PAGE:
Global Initiative on Out- of- School Children South Sudan Country, May 2018
General purpose of the position
The PSS Expert will be based in Malakal and be responsible for the technical capacity building of Child Protection staff of UNICEF implementing project staff. This will be done through regular training and visits to project implementing sites for monitoring and evaluation of PSS interventions. He/She will gain a thorough understanding of local MHPSS needs and give individual technical advice and guidance to ensure that quality of implementation meets standards as per international CP standards. He/She will contribute to the development and improvement of field friendly guidelines, which will include a set of practical ready-to-use tools and checklists.
Main responsibilities and tasks
- Identify PSS capacity building needs of INTERSOS child protection project staff and CP partners through self-evaluation questionnaires and field monitoring visits.
- Conduct capacity building trainings in PSS programming focused on the concept of child resilience and psychosocial programming, based on the newest research and knowledge on child development for INTERSOS child protection project staff and CP partners.
- Facilitate workshops for CP field staff for peer-to-peer learning through exchange of experiences, learnings and best practices.
- Ensure a coherent approach to quality PSS programming amongst all partners of the CP subcluster in line with the IASC MHPSS pyramid.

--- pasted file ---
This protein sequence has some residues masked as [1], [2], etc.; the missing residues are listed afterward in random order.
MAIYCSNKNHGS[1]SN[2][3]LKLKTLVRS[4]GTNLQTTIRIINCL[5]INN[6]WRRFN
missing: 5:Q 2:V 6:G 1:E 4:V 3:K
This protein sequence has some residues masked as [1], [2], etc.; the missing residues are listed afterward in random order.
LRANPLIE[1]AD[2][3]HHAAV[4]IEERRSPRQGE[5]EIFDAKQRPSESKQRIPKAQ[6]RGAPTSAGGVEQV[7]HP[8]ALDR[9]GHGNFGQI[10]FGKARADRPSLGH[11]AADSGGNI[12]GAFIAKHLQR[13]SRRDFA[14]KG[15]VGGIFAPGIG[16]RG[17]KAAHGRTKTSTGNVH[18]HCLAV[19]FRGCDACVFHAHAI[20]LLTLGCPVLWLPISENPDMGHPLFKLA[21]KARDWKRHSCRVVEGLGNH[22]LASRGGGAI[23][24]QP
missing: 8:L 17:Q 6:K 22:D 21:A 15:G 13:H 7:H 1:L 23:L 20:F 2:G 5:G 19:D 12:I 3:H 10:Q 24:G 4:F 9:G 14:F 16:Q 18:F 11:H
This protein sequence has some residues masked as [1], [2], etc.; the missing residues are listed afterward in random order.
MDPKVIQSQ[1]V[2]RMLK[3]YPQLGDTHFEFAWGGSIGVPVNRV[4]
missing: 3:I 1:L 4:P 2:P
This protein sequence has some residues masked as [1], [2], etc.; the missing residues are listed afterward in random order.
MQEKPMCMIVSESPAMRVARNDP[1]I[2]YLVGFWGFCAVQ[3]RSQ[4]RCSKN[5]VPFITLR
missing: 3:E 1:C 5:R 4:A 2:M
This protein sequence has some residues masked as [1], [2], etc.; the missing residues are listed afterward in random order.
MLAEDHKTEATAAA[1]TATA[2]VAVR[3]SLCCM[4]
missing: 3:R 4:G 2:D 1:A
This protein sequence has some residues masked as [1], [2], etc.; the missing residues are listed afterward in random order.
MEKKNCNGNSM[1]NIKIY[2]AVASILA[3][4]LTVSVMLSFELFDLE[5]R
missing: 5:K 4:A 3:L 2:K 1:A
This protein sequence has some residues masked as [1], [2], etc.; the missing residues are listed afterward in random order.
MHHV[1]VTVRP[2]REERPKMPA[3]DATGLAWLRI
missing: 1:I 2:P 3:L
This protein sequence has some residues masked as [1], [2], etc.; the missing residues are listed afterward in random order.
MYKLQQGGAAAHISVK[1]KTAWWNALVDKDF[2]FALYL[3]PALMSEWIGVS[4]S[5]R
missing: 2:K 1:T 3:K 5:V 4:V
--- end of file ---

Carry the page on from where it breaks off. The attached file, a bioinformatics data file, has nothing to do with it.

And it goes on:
- Review case management practices and interview techniques for staff of CP partners to ensure core principles, including no harm, are respected at all times.
- Support CP partners with user friendly guidelines, including a set of practical ready to use tools and checklists for developing and implementing PSS programming in different settings and phases of an emergency.
- Promote a clear understanding of the responsibilities of CP and non-CP frontline actors in South Sudan to protect boys and girls from harm and subsequent psychosocial distress, which inhibits their ability to develop and thrive.
- Identify and promote participatory approaches to strengthen community resilience and preparedness and train CP partners through practical simulation exercises.
- Ensure a functioning platform for information sharing and Child Protection library / resources gateway to support partners
- Design a mainstreaming Child Protection/PSS matrix and advocate with UNICEF Partners for Child Protection issues mainstreaming (in particular work with Education partners on integrating child protection through PSS in schools)